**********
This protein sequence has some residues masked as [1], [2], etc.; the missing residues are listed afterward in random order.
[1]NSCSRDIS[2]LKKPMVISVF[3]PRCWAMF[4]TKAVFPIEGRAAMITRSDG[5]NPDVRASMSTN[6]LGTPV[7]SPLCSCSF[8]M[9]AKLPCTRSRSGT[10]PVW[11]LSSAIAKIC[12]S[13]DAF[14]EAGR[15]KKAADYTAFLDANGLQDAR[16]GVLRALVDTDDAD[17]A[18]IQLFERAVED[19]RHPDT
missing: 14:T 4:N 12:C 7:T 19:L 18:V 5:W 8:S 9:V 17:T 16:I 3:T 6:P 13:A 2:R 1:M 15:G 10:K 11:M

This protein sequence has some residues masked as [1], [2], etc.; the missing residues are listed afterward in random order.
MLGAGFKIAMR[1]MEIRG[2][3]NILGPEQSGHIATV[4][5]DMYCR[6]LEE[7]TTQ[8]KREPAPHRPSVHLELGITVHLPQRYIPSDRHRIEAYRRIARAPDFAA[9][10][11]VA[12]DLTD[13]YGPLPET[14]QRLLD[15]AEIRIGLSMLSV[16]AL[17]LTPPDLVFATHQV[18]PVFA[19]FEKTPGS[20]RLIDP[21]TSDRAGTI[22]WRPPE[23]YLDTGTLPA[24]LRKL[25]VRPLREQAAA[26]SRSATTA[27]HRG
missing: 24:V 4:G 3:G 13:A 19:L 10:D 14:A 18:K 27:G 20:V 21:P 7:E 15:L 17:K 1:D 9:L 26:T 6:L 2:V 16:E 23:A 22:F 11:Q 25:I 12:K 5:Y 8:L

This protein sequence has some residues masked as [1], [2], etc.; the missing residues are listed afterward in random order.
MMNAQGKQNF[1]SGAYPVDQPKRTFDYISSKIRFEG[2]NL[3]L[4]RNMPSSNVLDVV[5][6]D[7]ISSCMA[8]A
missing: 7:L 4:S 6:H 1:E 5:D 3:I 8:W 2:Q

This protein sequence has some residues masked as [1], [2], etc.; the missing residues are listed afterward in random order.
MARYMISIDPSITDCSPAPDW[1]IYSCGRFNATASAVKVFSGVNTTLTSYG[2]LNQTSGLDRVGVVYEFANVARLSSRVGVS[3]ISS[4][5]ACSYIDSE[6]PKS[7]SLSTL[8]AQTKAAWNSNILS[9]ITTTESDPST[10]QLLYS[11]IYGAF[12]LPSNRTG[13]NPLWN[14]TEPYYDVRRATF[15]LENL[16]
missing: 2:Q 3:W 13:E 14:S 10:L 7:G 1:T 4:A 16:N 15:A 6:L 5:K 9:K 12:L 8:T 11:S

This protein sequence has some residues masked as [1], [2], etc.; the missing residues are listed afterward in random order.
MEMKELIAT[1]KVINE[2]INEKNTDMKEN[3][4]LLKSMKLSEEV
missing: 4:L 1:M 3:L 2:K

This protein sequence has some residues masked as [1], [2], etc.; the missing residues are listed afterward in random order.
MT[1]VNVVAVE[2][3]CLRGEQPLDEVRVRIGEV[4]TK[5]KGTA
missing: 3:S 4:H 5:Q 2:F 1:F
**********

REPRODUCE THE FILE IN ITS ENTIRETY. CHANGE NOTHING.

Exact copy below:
This protein sequence has some residues masked as [1], [2], etc.; the missing residues are listed afterward in random order.
[1]NSCSRDIS[2]LKKPMVISVF[3]PRCWAMF[4]TKAVFPIEGRAAMITRSDG[5]NPDVRASMSTN[6]LGTPV[7]SPLCSCSF[8]M[9]AKLPCTRSRSGT[10]PVW[11]LSSAIAKIC[12]S[13]DAF[14]EAGR[15]KKAADYTAFLDANGLQDAR[16]GVLRALVDTDDAD[17]A[18]IQLFERAVED[19]RHPDT
missing: 14:T 4:N 12:C 7:T 19:L 18:V 5:W 8:S 9:V 17:T 16:I 3:T 6:P 13:A 2:R 1:M 15:G 10:K 11:M

This protein sequence has some residues masked as [1], [2], etc.; the missing residues are listed afterward in random order.
MLGAGFKIAMR[1]MEIRG[2][3]NILGPEQSGHIATV[4][5]DMYCR[6]LEE[7]TTQ[8]KREPAPHRPSVHLELGITVHLPQRYIPSDRHRIEAYRRIARAPDFAA[9][10][11]VA[12]DLTD[13]YGPLPET[14]QRLLD[15]AEIRIGLSMLSV[16]AL[17]LTPPDLVFATHQV[18]PVFA[19]FEKTPGS[20]RLIDP[21]TSDRAGTI[22]WRPPE[23]YLDTGTLPA[24]LRKL[25]VRPLREQAAA[26]SRSATTA[27]HRG
missing: 24:V 4:G 3:G 13:A 19:L 10:D 14:A 18:K 27:G 20:V 21:P 7:E 15:L 17:K 1:D 9:L 26:T 6:L 2:V 16:E 23:A 22:F 11:Q 25:I 12:K 5:Y 8:L

This protein sequence has some residues masked as [1], [2], etc.; the missing residues are listed afterward in random order.
MMNAQGKQNF[1]SGAYPVDQPKRTFDYISSKIRFEG[2]NL[3]L[4]RNMPSSNVLDVV[5][6]D[7]ISSCMA[8]A
missing: 7:L 4:S 6:H 1:E 5:D 3:I 8:W 2:Q

This protein sequence has some residues masked as [1], [2], etc.; the missing residues are listed afterward in random order.
MARYMISIDPSITDCSPAPDW[1]IYSCGRFNATASAVKVFSGVNTTLTSYG[2]LNQTSGLDRVGVVYEFANVARLSSRVGVS[3]ISS[4][5]ACSYIDSE[6]PKS[7]SLSTL[8]AQTKAAWNSNILS[9]ITTTESDPST[10]QLLYS[11]IYGAF[12]LPSNRTG[13]NPLWN[14]TEPYYDVRRATF[15]LENL[16]
missing: 2:Q 3:W 13:E 14:S 10:L 7:G 1:T 4:A 16:N 15:A 6:L 5:K 9:K 12:L 8:T 11:S

This protein sequence has some residues masked as [1], [2], etc.; the missing residues are listed afterward in random order.
MEMKELIAT[1]KVINE[2]INEKNTDMKEN[3][4]LLKSMKLSEEV
missing: 4:L 1:M 3:L 2:K

This protein sequence has some residues masked as [1], [2], etc.; the missing residues are listed afterward in random order.
MT[1]VNVVAVE[2][3]CLRGEQPLDEVRVRIGEV[4]TK[5]KGTA
missing: 3:S 4:H 5:Q 2:F 1:F